Bankruptcy Myths abound!
There are likely a number of reasons why misinformation about bankruptcy is so prevalent. Certainly, credit card companies and big banks are served by the public being misinformed about bankruptcy law, and even scared or ashamed of exploring bankruptcy as an option to get out of debt.
In an effort to help people better understand what bankruptcy is (and isn’t), we have compiled a list of The Top 13 Bankruptcy Myths. For more information and to learn how bankruptcy will affect you specifically, we encourage you to meet with an experienced bankruptcy attorney. Many offer free consultations.
The Top 13 Bankruptcy Myths
- I will have to sell all of my belongings if I file for bankruptcy.
There is zero truth to this. If you file for bankruptcy nobody is going to make you sell all of your belongings. In fact, most people get to keep most or all of their personal belongings, assets, and property―including their house, car, and retirement accounts.
- I will never be able to get a loan again.
Not true. After bankruptcy people are able to get loans, including car loans, mortgages, and lines of credit.
- Filing for bankruptcy will be on my credit report forever.
A Chapter 7 bankruptcy will report on your credit report for 10 years from the date of filing. A Chapter 13 bankruptcy will report for 7 years from the date of filing.
- I can max out my credit cards right before filing for bankruptcy and not have to pay that money back.
Incurring debt with the intent to erase it through bankruptcy is bankruptcy fraud.
Further, the U.S. Bankruptcy Code carves out exceptions to discharge. Consumer debts aggregating more than $675 to one creditor, for luxury goods or services (not necessary living expenses), made within 90-days of filing for bankruptcy are presumed nondischargeable. 11 U.S.C. §523(a)(2)(c).
- If I file for bankruptcy, my spouse must file also.
You can file for bankruptcy without your spouse. Whether you should file without your spouse, or if the two of you would be better served filing a joint petition, depends on the specifics of your situation.
- I make too much money to qualify for bankruptcy.
Many high-income earners are able to qualify for Chapter 7 bankruptcy.
- Filing for bankruptcy means that I’ve lost control of my finances.
No, filing for bankruptcy means that you are taking control of your debt problem. Further, bankruptcy can actually be an opportunity to take control of your finances.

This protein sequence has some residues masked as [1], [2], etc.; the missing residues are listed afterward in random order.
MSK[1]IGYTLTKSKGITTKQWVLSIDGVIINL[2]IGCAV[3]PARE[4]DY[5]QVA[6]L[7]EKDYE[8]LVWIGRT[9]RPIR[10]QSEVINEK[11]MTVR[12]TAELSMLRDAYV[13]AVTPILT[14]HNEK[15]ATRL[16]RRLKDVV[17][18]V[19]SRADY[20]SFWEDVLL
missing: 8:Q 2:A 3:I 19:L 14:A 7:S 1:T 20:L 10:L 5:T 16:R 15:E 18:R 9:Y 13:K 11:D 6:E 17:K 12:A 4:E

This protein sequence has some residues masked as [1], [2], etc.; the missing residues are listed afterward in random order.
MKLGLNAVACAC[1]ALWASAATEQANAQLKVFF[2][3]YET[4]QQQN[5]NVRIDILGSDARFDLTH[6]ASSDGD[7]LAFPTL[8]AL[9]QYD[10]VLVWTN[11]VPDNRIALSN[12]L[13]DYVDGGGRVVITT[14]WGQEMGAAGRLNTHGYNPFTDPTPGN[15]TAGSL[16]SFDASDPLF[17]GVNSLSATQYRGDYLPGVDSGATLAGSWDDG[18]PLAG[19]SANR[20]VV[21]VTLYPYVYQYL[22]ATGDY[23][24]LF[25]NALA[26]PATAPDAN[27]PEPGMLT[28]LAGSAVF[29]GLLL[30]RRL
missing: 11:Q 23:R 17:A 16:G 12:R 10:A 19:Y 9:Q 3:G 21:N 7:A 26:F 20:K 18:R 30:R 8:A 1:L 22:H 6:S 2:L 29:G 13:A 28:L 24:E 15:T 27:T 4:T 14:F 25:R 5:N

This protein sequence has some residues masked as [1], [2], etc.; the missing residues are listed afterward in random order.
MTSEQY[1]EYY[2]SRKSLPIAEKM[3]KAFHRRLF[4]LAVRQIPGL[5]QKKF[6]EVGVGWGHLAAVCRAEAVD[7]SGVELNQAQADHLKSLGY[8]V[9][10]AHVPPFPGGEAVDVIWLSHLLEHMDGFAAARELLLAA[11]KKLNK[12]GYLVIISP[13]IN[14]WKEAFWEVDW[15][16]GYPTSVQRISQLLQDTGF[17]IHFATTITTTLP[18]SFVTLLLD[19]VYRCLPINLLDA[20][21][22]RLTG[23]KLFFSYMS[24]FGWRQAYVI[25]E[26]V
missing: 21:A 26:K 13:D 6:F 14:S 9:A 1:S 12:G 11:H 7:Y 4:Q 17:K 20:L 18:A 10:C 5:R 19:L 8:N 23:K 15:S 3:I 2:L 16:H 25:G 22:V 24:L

- Bankruptcy will erase all of my debt.
Actually, bankruptcy does not erase all types of debt.
Dischargeable debts are erased through bankruptcy, including credit cards, medical bills, personal loans, and other types of debt.
Nondischargeable debts are not erased through bankruptcy and must be paid back after filing, including student loans, back spousal and child support payments, newer tax liabilities, and certain other types of debt.
- It is better to pay back your debts than to file for bankruptcy.
Certainly, if you can reasonably pay back your debts you should. However, if you cannot reasonably pay back your debt in the next few years, then filing for bankruptcy may be the better option for you. Carrying debt forward for many years is not a wise financial decision. Though filing for bankruptcy is a serious financial decision, it is not necessarily a bad decision.
- Bankruptcy will ruin my financial future.
Quite the opposite may be true. For many people filing for bankruptcy is a good decision for their financial future. If paying back your debts will take years, and include massive amounts of interest, or late-payment penalties, erase debts through bankruptcy is a wise financial choice. Those years of payments can be directed to savings, investments, and retirement accounts, all of which better your financial future.
- I should borrow against my retirement account to avoid bankruptcy.
No, you should do everything possible to avoid borrowing against your retirement account. First, ERISA qualified retirement accounts, including your 401(k) and IRAs, are fully protected in bankruptcy. Second, many people who borrow against their retirement to stave off bankruptcy ultimately end up filing―but are then financially worse off for having borrowed against their retirement.
- I am a failure if I have to file for bankruptcy.
Bankruptcy is a legal tool and a financial remedy. Filing for bankruptcy does not speak to your character, morals, ethics, or who you are as a person.
- Bankruptcy won’t stop the creditors from trying to collect payment.
Not true―bankruptcy stops creditors in their tracks. As soon as you file for bankruptcy protection no creditor is allowed to attempt to collect payment from you. Bankruptcy puts a swift end to collection phone calls, threatening letters, wage garnishments, bank levies, lawsuits, foreclosure (at least temporarily), and repossession (at least temporarily).
Learn More About Bankruptcy
To learn more about bankruptcy, how it helps people, and how filing will affect you personally, we invite you to meet with us for a free consultation.
All of us here at the Law Offices of Barbara B. Braziel want to help you get out from under the weight of financial stress and gain financial freedom. We invite you to read about the clients we’ve helped here.
Find out more about Bankruptcy in our guide: All About Bankruptcy
We proudly serve the people of Savannah, GA and the surrounding areas, including Richmond Hill, Hinesville, Pooler, Port Wentworth, Tybee Island, Clyo, Ellabel, Midway, Ludowici, Springfield, Pembroke, Brooklet, and Garden City.
We are a debt relief agency. We help people file for bankruptcy relief under the U.S. Bankruptcy Code.